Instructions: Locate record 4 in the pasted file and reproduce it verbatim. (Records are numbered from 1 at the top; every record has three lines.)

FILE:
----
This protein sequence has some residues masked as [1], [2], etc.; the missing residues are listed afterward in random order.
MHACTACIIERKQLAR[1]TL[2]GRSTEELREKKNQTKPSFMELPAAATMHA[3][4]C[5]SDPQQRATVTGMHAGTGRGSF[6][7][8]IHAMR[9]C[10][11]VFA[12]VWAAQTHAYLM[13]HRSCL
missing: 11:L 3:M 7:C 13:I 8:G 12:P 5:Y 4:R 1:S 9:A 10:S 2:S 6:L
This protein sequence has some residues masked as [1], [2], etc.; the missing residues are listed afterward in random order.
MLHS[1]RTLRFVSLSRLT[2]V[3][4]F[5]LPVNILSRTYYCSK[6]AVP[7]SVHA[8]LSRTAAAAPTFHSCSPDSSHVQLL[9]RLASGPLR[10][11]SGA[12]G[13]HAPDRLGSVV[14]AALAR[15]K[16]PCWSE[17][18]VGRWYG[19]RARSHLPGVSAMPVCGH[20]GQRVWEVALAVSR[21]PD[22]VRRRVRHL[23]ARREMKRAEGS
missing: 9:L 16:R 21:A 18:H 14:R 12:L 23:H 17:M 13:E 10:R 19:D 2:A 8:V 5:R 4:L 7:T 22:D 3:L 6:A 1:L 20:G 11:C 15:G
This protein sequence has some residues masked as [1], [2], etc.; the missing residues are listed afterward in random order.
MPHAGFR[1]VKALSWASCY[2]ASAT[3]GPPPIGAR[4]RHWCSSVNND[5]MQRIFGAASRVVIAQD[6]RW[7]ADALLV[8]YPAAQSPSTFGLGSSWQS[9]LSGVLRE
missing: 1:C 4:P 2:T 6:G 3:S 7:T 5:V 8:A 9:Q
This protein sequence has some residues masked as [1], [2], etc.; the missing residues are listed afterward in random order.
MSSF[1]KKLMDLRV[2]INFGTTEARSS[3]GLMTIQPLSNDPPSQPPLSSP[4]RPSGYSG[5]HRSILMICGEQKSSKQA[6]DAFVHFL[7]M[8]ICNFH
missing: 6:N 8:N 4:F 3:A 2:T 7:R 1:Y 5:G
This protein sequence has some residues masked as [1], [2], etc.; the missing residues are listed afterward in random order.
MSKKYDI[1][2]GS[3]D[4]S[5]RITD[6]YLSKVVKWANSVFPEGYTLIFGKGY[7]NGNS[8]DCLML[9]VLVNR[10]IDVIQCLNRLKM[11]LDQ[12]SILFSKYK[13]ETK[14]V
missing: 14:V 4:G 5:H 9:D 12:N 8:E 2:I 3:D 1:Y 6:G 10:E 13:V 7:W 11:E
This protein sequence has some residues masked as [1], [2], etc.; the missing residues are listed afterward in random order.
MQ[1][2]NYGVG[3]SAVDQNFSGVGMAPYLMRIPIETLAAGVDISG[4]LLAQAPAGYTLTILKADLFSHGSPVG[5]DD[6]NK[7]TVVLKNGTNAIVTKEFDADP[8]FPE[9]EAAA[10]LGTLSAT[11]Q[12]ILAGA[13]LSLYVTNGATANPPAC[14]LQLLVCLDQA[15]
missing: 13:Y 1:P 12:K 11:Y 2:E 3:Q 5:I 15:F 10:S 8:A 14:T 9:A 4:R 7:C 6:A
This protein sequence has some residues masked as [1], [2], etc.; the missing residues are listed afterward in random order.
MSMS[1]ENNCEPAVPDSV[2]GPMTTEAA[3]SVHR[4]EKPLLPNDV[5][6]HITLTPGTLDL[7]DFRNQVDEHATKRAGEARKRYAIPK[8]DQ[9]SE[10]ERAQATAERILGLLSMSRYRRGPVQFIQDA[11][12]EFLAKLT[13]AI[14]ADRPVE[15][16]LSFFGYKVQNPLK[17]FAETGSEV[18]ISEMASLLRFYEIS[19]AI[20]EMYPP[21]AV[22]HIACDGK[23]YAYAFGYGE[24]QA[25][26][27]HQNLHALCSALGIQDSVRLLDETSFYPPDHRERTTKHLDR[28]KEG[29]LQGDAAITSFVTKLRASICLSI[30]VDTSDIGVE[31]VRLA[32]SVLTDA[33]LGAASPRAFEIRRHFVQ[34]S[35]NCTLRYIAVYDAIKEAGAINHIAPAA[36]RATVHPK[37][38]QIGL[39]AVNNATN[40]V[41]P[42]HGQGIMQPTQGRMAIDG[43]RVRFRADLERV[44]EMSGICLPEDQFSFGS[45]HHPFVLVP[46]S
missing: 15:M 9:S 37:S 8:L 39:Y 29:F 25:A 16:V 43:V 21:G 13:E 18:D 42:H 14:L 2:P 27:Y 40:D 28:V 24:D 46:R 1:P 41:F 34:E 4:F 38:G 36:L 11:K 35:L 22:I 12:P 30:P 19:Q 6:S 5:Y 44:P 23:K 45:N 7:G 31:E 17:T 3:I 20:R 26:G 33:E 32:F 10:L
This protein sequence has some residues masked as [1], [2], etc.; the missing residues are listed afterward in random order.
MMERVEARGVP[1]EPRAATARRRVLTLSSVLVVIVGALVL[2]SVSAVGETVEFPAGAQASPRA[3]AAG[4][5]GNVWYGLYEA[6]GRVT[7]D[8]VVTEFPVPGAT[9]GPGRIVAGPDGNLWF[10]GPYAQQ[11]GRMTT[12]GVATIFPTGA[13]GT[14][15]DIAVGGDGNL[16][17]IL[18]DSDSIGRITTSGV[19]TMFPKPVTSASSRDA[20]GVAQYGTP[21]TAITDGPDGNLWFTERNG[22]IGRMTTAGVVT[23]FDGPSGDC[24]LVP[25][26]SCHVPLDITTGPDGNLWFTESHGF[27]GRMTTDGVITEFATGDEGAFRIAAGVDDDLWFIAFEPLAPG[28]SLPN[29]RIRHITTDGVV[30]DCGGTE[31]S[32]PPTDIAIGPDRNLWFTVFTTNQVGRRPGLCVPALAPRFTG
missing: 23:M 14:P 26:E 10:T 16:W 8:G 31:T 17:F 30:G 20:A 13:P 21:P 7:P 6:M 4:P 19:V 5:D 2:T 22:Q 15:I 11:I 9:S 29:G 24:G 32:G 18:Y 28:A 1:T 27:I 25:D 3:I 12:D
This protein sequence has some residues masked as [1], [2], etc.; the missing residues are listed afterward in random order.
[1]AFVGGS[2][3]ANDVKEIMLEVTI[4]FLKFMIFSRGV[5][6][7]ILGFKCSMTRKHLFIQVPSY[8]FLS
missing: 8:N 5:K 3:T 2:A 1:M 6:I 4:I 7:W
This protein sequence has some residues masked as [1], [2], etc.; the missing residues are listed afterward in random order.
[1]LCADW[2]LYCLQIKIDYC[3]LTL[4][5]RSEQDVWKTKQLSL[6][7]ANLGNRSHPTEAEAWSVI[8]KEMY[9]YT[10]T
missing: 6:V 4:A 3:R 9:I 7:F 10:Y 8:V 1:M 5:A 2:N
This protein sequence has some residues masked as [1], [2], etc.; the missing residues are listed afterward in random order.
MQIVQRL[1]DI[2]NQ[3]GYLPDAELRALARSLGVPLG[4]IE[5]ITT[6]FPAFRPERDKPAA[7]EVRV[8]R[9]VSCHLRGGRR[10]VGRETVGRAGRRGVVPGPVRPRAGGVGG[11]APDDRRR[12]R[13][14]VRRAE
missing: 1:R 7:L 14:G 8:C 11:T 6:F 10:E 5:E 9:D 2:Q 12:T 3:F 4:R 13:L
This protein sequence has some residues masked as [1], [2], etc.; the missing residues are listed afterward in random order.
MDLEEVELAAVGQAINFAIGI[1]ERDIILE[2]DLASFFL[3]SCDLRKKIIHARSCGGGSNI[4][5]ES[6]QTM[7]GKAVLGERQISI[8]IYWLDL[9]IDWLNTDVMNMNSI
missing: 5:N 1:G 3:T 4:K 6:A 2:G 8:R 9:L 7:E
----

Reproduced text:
This protein sequence has some residues masked as [1], [2], etc.; the missing residues are listed afterward in random order.
MSSF[1]KKLMDLRV[2]INFGTTEARSS[3]GLMTIQPLSNDPPSQPPLSSP[4]RPSGYSG[5]HRSILMICGEQKSSKQA[6]DAFVHFL[7]M[8]ICNFH
missing: 6:N 8:N 4:F 3:A 2:T 7:R 1:Y 5:G